Doctor–patient relationships range from “paternalistic” (doctor decides, patient complies without any explanations) to “informative” (doctor provides information, patient decides), with varying degrees of patient involvement between these two extremes. Patients differ in their preferred role in their care. A 2012 systematic review revealed that even though most patients preferred to participate in decisions, there were those who wanted to delegate decisions. In studies conducted after 2000, most patients preferred SDM (71%) as compared to only 50% before 2000.26 Our 1998 literature review indicated that more than 92% of patients wanted to be informed about their illness. About half of them wanted information with a view to delegate decisions to their doctor, while the other half wanted to participate in their management. The remaining 3%–8% preferred a passive role without receiving any information.27

The variability of patient preferences for participation in decisions about their care is further complicated by their different attitudes to “information seeking,” “self-treatment,” and “involvement in clinical decisions.”28 The preferred involvement of patients in decisions about their own care differed from their involvement in the care of their children (Tidhar, 1998, unpublished MSc thesis) and from their preferred involvement in diagnostic problem solving.29 Female gender, white race, younger age, education, and income were all predictors of a patient’s preference to be involved in care.30 However, demographic characteristics explain only 25% of the variability in patient preferences for involvement in their care.31 This variability is not between patients only, but also within patients over time.32 Therefore, the only way a doctor can understand the preferences of individual patients for information and SDM is by direct enquiry.30,32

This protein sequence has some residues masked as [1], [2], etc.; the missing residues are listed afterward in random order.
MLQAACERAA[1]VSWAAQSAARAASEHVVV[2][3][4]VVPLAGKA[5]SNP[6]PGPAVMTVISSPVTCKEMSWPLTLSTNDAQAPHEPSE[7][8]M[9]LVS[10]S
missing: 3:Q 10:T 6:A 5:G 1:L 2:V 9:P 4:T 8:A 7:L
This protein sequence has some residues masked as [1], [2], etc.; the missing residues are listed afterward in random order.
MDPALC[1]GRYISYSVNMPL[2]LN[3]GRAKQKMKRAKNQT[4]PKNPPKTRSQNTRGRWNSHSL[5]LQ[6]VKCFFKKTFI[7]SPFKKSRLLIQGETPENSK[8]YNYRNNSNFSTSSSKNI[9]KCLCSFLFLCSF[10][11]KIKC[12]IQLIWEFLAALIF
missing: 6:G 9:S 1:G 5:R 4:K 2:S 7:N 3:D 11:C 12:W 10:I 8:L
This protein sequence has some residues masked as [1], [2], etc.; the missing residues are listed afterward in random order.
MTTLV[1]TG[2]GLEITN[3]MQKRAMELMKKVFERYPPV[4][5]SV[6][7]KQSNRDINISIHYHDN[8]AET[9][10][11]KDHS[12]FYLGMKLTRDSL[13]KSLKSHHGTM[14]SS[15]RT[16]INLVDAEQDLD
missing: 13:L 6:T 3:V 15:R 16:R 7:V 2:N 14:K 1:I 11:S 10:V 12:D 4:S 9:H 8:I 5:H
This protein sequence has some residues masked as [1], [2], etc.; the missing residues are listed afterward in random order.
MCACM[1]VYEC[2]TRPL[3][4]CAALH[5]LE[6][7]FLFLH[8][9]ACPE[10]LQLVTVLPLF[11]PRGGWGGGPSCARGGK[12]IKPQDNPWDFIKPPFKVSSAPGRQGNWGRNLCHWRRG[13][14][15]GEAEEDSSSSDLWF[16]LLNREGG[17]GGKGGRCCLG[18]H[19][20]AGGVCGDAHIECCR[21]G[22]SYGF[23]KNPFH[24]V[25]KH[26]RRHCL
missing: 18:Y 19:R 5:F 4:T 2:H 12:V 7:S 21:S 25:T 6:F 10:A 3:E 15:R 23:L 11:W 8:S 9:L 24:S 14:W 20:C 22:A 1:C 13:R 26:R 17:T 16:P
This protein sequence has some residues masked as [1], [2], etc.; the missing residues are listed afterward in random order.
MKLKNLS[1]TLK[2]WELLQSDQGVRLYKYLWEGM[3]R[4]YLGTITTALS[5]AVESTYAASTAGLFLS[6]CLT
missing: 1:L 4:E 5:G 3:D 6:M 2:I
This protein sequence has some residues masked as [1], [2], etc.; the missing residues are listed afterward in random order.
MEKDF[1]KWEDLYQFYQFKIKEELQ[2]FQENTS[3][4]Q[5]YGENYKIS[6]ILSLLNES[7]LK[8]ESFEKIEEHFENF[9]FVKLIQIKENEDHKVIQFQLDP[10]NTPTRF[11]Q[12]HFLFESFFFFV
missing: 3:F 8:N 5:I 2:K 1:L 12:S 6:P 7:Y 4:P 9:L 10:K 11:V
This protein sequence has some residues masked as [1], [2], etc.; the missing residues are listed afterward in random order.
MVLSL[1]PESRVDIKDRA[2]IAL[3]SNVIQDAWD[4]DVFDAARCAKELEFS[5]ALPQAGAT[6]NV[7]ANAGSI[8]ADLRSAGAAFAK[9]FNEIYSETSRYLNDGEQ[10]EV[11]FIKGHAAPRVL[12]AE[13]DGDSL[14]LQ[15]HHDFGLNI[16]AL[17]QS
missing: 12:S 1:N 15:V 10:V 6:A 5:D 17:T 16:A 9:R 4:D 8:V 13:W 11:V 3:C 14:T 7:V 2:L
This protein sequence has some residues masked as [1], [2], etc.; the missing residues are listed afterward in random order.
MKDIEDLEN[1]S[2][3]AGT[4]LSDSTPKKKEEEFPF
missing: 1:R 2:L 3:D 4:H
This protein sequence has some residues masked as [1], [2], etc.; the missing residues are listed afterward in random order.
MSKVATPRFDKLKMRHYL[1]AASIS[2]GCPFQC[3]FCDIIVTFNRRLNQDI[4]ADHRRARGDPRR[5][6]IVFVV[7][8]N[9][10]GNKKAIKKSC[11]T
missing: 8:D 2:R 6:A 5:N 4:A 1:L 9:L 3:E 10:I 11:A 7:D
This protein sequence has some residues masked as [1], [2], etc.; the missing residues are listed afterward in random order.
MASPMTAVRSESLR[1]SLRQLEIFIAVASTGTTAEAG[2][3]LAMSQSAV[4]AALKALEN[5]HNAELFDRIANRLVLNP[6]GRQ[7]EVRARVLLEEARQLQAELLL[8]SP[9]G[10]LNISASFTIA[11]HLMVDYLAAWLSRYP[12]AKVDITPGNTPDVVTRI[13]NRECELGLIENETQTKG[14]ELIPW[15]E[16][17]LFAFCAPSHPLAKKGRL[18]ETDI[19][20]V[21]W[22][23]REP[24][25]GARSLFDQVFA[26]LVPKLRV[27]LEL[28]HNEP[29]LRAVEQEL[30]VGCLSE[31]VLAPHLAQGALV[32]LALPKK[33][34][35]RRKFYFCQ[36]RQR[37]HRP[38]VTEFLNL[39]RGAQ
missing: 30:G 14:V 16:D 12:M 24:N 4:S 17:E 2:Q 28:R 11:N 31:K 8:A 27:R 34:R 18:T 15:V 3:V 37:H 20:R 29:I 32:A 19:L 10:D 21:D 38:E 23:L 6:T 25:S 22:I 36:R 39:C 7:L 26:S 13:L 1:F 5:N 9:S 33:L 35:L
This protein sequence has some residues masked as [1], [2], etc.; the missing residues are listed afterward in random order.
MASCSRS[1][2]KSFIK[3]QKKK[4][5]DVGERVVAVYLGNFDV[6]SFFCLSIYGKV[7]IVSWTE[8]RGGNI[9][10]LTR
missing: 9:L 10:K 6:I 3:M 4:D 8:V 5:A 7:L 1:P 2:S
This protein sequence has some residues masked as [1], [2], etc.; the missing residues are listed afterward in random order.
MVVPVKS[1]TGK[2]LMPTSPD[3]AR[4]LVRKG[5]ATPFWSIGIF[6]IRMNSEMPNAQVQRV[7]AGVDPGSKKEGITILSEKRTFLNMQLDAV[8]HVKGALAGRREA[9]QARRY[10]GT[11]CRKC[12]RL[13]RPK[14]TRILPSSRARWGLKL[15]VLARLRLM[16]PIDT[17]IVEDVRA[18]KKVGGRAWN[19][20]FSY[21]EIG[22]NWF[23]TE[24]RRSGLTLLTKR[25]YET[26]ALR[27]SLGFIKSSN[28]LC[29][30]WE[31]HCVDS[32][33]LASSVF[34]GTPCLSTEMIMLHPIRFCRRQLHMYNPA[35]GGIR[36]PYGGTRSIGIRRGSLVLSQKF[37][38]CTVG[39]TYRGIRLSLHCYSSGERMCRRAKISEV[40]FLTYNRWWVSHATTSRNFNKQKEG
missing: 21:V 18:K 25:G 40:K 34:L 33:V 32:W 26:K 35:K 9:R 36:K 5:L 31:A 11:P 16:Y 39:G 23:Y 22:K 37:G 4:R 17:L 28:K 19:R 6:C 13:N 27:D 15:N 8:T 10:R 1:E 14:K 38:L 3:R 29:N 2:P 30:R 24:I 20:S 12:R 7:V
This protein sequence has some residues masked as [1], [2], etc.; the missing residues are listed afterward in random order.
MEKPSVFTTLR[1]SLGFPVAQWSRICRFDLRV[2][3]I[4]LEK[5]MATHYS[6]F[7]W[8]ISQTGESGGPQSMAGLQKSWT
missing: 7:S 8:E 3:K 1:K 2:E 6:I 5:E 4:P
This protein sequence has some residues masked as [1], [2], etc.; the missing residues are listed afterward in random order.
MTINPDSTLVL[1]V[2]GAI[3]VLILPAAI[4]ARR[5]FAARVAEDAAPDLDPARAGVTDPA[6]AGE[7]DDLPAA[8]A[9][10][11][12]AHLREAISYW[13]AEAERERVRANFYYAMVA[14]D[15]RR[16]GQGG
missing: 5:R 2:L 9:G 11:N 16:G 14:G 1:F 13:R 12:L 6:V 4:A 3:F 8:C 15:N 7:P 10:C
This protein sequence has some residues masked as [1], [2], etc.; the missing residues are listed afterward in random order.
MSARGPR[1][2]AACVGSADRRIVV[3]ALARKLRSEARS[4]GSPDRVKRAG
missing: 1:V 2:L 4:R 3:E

Poor and less educated patients commonly participate in fewer decisions about their care because doctors often underestimate their desire for information and ability to participate in SDM.33 Therefore, it is important to distinguish between patients who desire a passive relationship with their doctor, and those who are hesitant to ask questions but want to be involved in their treatment. To achieve this distinction, a doctor may ask: Before I answer your questions, it would help if you told me what you already know about your disease. The purpose of this question is to not only elucidate the patient’s understanding of his/her disease, but to also communicate an intent and willingness to respond to questions. Patients may answer by expressing their concerns (I hope that it is a transient headache; however, I dread the possibility of cancer), while other patients may not (I don’t have the slightest idea). In such cases, the doctor may invite again the patient to state his/her preferences by saying: I am very interested to have your opinion about how we should proceed, or Do you want me to tell you my thoughts about your disease and the various options of its further investigation/treatment? The patient’s answer (Please just tell me what to do, or Yes, tell me what these options are, or Yes, tell me what do you think my disease is) will probably clarify their preferences about involvement in the SDM process.

Matching the Patient’s Preferred SDM Involvement
A 2006 literature review confirmed that most patients desire information about their illness, but that the desired information varies among patients. Its main conclusion was that doctors may optimize their encounters with patients by matching their needs for information and their preferences for involvement in treatment, rather than by strictly adhering to SDM.34 Patients may need information regarding their diagnosis (What is the name of the disease? Is the diagnosis certain?), need for treatment (Why do I need an operation? Are there alternatives? What if I don’t have the operation?), the effect of the disease (Will I be a burden to the family? Will I suffer from pain?), treatment (How long will it take?), or help in decision making (Could you explain to me again …? What would you do if you were in my place?). It is advisable to answer these questions honestly; to ascertain the patient’s preferences about sharing decisions with others (Do you want to talk to me alone or in the presence of another person? Would you rather talk to someone in the family first?); to avoid providing prognosis in terms of time; and, if necessary, to provide a broad realistic timeframe that would allow settling of personal affairs.